Each month, Boris Kachka offers nonfiction and fiction book recommendations. You should read as many of them as possible.
Her Body and Other Parties, by Carmen Maria Machado (Graywolf, October 3)
A striking first story collection mines fresh territory at the intersection of fairy tale horror, metafiction, and feminism. The bodies of the women in 12 stories bear the marks of misuse as well as the means of escape. A young wife with a ribbon around her neck puts an Atwoodian gloss on an old horror tale; the special victims of Law & Order haunt the televised living; a survivor of sexual assault can hear the thoughts of porn stars. Machado’s women also know their desires and fulfill them, befitting the work of a writer of pseudonymous erotica.
We Were Eight Years in Power: An American Tragedy, by Ta-Nehisi Coates (One World, October 3)
Coates’s subtitle is everything. The essayist was so quickly taken up as the voice of his black generation that it’s easy to forget how provocative his arguments are, and also how divergent from the hopeful worldview of the president whose eight years formed the rising action of this collection. Coates links his previously published pieces with new interstitial essays tracing an arc that bends away from justice. His skepticism of progress was confirmed with the election of the “first white president,” the subject of his last essay, which is deep, fierce, and to quote its subject, sad.
Manhattan Beach, by Jennifer Egan (Scribner, October 3)
We don’t normally come to Egan’s novels —cool and often jagged narratives like her Pulitzer Prize–winning A Visit From the Goon Squad — for the classical satisfactions of fiction. This lush, multilayered novel of World War II–era New York, about a woman diver in the Navy Yard, her absent father, and the gangster who connects them, is a right turn for an author more comfortable amid post-millennial discomfort. But her mastery of technique and detail make it worth the effort for Egan, her loyal readers, and especially those who love historical fiction despite its generic constraints.
Dunbar, by Edward St. Aubyn (Hogarth, October 3)
Hogarth Press’s Shakespeare series, wherein acclaimed writers modernize eternal plays, makes the perfect match between St. Aubyn, master anatomist of solipsistic upper-class decay (via his semiautobiographical Melrose novels), and King Lear. His modern Lear is a media mogul in the Murdoch mold, dispossessed via boardroom coup and dispatched to a nursing home, whence he breaks out with a washed-up comedian (the fool, of course). Throw in a Cordelia reminiscent of Tiffany Trump — the late-marriage daughter as virtuous foil — and finish with a strong brew of St. Aubyn’s high-grade hallucinogenic wit.
Voices in the Dark, by Ulli Lust, trans. by John Brownjohn and Nika Knight (New York Review Books, October 10)
Lust’s debut graphic novel has an unusual provenance: an Austrian cartoonist’s adaptation of a 1997 novel about sympathetic Nazis, recently translated from German to English. It’s actually a coup for the small NYRB’s fledgling comics division. Lust, author of the acclaimed graphic memoir The Last Day of the Rest of Your Life, turns The Karnau Tapes, Marcel Beyer’s chronicle of a quirky, Nazi-employed sound engineer who befriends a daughter of Joseph Goebbels, into a completely sui generis work: a masterpiece in faded hues, expressionistic pen strokes, and panels laid out to amplify a painful story.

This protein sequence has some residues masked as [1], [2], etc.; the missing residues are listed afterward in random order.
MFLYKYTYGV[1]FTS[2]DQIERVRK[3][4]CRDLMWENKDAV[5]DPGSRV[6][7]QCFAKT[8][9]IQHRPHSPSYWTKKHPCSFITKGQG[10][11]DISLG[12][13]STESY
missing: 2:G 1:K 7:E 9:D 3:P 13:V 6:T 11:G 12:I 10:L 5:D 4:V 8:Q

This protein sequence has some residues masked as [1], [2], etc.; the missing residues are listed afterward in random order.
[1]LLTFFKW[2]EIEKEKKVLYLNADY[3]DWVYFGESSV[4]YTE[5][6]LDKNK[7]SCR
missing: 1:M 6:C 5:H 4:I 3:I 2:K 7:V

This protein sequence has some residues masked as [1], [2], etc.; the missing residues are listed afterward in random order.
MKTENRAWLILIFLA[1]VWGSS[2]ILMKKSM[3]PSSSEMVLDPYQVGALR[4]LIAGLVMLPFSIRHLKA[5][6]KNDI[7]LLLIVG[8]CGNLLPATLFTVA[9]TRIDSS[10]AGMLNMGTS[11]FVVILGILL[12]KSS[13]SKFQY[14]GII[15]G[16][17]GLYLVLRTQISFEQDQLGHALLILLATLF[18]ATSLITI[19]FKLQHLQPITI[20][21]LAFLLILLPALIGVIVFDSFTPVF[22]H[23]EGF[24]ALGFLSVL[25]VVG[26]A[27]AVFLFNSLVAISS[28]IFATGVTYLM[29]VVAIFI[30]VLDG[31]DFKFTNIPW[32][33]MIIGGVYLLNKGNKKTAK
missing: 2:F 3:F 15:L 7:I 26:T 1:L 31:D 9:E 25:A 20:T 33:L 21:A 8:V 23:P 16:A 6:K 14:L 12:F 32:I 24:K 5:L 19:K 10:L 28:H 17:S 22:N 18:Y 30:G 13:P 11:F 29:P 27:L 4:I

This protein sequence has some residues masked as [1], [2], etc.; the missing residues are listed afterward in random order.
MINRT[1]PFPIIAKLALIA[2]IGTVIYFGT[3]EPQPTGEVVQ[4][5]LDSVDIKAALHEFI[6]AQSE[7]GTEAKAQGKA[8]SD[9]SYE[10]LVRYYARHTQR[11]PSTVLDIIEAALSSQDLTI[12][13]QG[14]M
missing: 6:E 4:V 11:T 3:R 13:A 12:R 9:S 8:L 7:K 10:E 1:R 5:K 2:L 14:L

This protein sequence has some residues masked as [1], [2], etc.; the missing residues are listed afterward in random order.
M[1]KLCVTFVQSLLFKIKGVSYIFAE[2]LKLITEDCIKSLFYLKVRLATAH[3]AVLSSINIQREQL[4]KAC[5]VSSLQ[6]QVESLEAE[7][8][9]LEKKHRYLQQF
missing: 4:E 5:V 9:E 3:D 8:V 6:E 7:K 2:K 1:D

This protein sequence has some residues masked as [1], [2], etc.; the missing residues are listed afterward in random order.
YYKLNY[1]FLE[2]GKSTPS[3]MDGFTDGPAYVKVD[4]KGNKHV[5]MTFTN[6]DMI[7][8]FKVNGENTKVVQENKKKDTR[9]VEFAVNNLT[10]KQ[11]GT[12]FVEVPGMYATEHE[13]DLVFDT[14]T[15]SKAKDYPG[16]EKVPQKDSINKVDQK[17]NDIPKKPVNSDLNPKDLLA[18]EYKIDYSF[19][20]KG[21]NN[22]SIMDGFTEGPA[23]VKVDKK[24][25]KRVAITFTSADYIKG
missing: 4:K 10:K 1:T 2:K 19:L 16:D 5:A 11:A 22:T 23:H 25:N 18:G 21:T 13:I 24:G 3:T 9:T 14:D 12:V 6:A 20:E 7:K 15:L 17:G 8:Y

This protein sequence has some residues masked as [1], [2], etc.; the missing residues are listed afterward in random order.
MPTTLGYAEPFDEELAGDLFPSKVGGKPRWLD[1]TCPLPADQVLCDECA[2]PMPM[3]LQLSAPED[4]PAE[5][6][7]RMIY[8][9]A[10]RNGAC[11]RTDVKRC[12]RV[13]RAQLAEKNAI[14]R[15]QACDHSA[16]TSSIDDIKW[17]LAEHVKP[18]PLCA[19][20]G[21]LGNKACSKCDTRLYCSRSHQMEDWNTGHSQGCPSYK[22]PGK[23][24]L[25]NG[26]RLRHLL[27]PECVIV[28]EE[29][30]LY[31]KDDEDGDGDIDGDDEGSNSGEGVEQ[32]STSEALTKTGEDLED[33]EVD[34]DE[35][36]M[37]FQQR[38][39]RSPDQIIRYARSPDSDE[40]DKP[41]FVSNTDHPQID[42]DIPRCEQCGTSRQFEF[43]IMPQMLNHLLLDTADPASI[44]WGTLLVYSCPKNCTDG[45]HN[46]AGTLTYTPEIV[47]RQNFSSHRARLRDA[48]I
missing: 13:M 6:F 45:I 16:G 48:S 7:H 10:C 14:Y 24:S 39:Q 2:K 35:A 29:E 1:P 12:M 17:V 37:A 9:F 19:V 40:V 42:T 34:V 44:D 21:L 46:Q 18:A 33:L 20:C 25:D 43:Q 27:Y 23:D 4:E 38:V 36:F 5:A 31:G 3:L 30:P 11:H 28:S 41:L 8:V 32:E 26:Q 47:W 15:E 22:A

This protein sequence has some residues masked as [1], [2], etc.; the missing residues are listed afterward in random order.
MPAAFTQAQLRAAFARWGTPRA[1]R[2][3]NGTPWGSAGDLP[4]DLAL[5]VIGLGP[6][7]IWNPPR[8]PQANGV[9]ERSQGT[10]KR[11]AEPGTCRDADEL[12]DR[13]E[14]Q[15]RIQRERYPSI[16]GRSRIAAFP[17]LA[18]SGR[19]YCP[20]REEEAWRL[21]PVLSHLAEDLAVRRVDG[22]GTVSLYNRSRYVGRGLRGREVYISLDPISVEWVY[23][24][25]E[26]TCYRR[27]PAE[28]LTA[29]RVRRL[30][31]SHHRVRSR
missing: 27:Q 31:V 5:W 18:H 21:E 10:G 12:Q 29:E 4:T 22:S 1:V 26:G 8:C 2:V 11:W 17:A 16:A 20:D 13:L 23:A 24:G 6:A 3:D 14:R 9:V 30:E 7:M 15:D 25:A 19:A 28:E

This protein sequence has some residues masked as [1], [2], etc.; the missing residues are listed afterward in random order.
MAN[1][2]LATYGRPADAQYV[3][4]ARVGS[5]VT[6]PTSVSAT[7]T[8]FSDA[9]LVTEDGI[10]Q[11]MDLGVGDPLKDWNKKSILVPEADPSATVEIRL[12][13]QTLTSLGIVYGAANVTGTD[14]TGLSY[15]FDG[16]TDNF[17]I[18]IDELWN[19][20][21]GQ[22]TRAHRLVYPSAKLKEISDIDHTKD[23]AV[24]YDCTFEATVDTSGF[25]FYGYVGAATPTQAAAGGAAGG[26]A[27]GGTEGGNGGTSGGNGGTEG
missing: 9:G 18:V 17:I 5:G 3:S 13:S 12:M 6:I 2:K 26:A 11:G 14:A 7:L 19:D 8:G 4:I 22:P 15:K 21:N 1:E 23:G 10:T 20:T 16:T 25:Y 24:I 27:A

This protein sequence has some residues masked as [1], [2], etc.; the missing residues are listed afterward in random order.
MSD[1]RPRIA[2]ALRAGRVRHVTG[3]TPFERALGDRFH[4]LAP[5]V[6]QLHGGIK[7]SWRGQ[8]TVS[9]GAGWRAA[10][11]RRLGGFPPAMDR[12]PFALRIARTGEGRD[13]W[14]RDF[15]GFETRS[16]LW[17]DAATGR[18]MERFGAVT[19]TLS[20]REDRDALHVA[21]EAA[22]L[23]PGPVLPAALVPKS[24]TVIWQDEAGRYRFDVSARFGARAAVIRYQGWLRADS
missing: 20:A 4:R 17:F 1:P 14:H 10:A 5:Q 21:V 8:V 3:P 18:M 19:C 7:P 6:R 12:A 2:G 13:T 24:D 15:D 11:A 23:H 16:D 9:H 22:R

The Power, by Naomi Alderman (Little, Brown, October 10)
A speculative novel in which women wield all the power — after training their fingers to deploy electric shocks — can go a number of ways, not all good. Alderman has the daring and good sense to eschew go-girl uplift in favor of terrifying and complex dystopia. What would sexual domination, bullying, religious flimflam, and populist tyranny look like in a matriarchy? Just as bad, but different. Like many sci-fi predecessors, Alderman frames the narrative as buried history in a distant future where the polarities are so thoroughly reversed that a different order is unimaginable.
The Gourmands’ Way: Six Americans in Paris and the Birth of a New Gastronomy, by Justin Spring (FSG, October 10)
As French cuisine’s once-powerful hold on the aspirational American middle class fades with time, so does our understanding of how and why it conquered us. Employing his own auteur theory, Spring credits the spread of coq au vin, et al. to six homegrown writers who channeled their Francophilia into delectable cookbooks or indelible memoirs. Julia Child looms largest, but Spring makes room for excellent proselytizers like A.J. Liebling and M.F.K Fisher and even Alice B. Toklas, who followed up her avant-garde partner Gertrude Stein’s pseudo-autobiography with The Alice B. Toklas Cookbook (including a recipe for Moroccan “Haschich Fudge”).
Leonardo da Vinci, by Walter Isaacson (Simon & Schuster, October 17)
The former head of Time and CNN has gone on to a second career of real lasting value, fashioning himself into a biographer of great (mostly) men and really of greatness itself. Though Isaacson has already published praiseworthy tomes on Albert Einstein, Benjamin Franklin, and Steve Jobs, “history’s most creative genius” represents the fresh challenge of understanding the product of an era alien to us. Isaacson does that via prodigious research into da Vinci’s journals and a sharp if obvious theme: Long before art and science cleaved apart, the self-made inventor-artist sought to know the world with his entire brain.